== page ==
Gardens on the Big Screen

Rockwork Grove, a garden in one of the most famous Palaces in the world, Versailles, is taking centre stage in Alan Rickman’s upcoming film A Little Chaos. Taking inspiration from the enchanting gardens in the film we look back at the gardens which have made an impression on screen.

A Little Chaos

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Kate Winslet stars as landscape architect Madame Sabine De Barra who is tasked with creating the grand garden at Versailles for King Louis XIV (Alan Rickman). Her ideas for the garden differ from those of famous architect Le Nôtre (Matthias Schoenaerts), however as she works on her creation it appears that the flowers aren’t the only thing that blossom. Production Designer James Merifield made the gardens reflective of either characters’ personality: “Le Notre is very ordered and architectural, so his garden had to be severe and almost monolithic…Sabine is an artist. She has a more organic and creative soul…The design is free-form rather than architectural; she has made it more about the plants and the textures.”

It’s Complicated

Gardens on the Big Screen it's complicated

The film’s production designer Jon Hutman enlisted the help of greensman Dan Ondrejko (Jurassic Park, Lemony Snicket’s A Series of Unfortunate Events) to create the lush, colourful vegetable garden which Meryl Streep’s character, Jane, attends to. It was pitched to be a real cook’s garden; however, all of the vegetables were grown in a greenhouse two months prior to production, it is impossible cultivate every item in this garden at the same time of year.

The Secret Garden

Gardens on the Big Screen The Secret Garden

For Oscar winning Production Designer Stuart Craig, whose other credits include the Harry Potter series, Notting Hill and Ghandi, the biggest challenge was the film’s garden which was built within an existing garden on the edge of Pinewood Studios.

The garden cost £120,000 to create and was filled with perennials, wild geraniums, foxgloves, ivy, roses and lackspur.

Pride and Prejudice

wiltshire-stourhead-lake Gardens on the Big Screen pride and prejudice

© VisitWiltshire/Sebastian Kraus

The garden at Stourhead provided a beautiful setting for a pivotal role in the 2005 version of Pride and Prejudice. With the backdrop of pouring rain, Mr Darcy declares his love for Elizabeth in the Temple of Apollo with views of the Palladian Bridge. The famous landscape garden is set around a lake and is filled with rare and exotic trees.

Atonement

Gardens on the big screen atonement:

Stokesay Court in Shropshire served as the Tallis’ estate in Joe Wright’s Bafta winning Atonement. One of the central moments in the film, which dictates the course of the story, takes place in the garden and more specifically at the fountain. Art Designer, Sarah Greenwood, repaired the gardens existing fountain before adding the storied central sculpture.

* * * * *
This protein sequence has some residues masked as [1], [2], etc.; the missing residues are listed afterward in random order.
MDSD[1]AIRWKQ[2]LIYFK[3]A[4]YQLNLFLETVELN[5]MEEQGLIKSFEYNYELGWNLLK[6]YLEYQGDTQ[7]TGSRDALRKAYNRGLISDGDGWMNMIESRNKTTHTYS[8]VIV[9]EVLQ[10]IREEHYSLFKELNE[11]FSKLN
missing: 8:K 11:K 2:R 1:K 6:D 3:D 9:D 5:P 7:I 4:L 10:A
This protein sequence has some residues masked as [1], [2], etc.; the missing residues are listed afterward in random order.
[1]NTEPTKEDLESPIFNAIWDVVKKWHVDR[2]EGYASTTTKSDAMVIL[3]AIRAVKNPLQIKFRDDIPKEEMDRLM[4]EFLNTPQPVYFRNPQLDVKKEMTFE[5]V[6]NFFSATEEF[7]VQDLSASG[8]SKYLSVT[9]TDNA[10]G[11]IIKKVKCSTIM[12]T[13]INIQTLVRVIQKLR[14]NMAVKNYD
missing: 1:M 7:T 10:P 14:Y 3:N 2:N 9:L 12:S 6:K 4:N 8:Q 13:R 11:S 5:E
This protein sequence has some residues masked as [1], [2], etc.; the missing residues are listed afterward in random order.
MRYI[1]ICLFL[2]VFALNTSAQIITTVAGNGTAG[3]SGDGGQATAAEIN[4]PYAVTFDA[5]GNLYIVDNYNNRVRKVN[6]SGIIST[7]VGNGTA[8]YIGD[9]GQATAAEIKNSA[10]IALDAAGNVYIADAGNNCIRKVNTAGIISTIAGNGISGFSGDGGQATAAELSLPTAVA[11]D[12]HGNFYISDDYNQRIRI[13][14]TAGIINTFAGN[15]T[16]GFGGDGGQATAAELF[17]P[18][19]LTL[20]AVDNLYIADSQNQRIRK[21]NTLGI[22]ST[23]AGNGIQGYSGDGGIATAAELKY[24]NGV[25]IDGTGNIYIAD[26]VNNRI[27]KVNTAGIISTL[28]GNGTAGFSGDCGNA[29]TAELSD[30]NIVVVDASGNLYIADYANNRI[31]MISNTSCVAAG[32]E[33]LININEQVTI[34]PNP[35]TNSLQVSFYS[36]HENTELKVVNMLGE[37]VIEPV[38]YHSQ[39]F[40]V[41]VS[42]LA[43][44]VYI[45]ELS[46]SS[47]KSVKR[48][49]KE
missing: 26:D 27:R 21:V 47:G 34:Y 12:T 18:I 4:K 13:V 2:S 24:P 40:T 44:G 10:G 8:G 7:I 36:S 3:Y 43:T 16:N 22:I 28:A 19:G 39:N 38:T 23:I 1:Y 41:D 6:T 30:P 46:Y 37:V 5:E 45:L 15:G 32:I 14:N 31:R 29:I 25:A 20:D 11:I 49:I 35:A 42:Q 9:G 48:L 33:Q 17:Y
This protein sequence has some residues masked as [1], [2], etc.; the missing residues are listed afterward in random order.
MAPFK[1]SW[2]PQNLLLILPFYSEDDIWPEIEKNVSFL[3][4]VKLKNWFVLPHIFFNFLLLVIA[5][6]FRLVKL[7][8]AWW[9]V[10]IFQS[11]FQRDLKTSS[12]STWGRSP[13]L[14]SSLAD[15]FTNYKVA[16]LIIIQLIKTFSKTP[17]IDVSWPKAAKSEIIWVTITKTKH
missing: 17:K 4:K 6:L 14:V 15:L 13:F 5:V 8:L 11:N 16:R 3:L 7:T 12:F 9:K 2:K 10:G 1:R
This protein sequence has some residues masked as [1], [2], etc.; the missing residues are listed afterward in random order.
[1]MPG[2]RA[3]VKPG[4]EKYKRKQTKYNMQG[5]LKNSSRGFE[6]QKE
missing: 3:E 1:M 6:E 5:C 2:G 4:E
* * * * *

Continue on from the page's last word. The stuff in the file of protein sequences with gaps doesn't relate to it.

Just Like Heaven

Gardens on the big screen just like heaven

At the end of the 2005 romcom Just Like Heaven Reese Witherspoon’s character Elizabeth is surprised with a beautiful roof garden above her San Francisco apartment with great views overlooking the Golden Gate Bridge. The decked area is surrounded by gravel and covered in potted plants, framed by seating areas and pergolas covered in flowers, providing a tranquil oasis in the heart of the city.

 

Far From Heaven

Gardens on the big screen far from heaven

The prim and proper 1950s garden in Far From Heaven provides a background story for one of the film’s main character’s – Raymond. Director Todd Haynes uses colour palettes carefully and thoughtfully throughout the film and the garden clearly reflect this. The potted flowers are all autumnal colours which are surrounded by the orangey hues on the trees, this is brought together with a well-manicured lawn. The garden is neat and just so, a style aesthetic reflective of the period.

 

The Great Gatsby

Gardens on the big screen the great gatsby movie set design gatsby-mansion-exterior

Photo via Architectural Digest

Baz Luhrma’s adaptation of F. Scott Fitzgerald The Great Gatsby perfectly married together the 1920s and the modern day, a visual and style theme which was carried out throughout all aspects of film from the costume, set design and garden. Gatsby’s castle was created with the idea of an adult’s version of Disneyland in mind, this playful fantastical idea can be seen is the grounds, a large pool is not only the focal point of the garden, it is also a stage for the party, whist an over the top fountain takes over the approach to the house.

A Little Chaos is out in UK cinemas from 17th April 2015.

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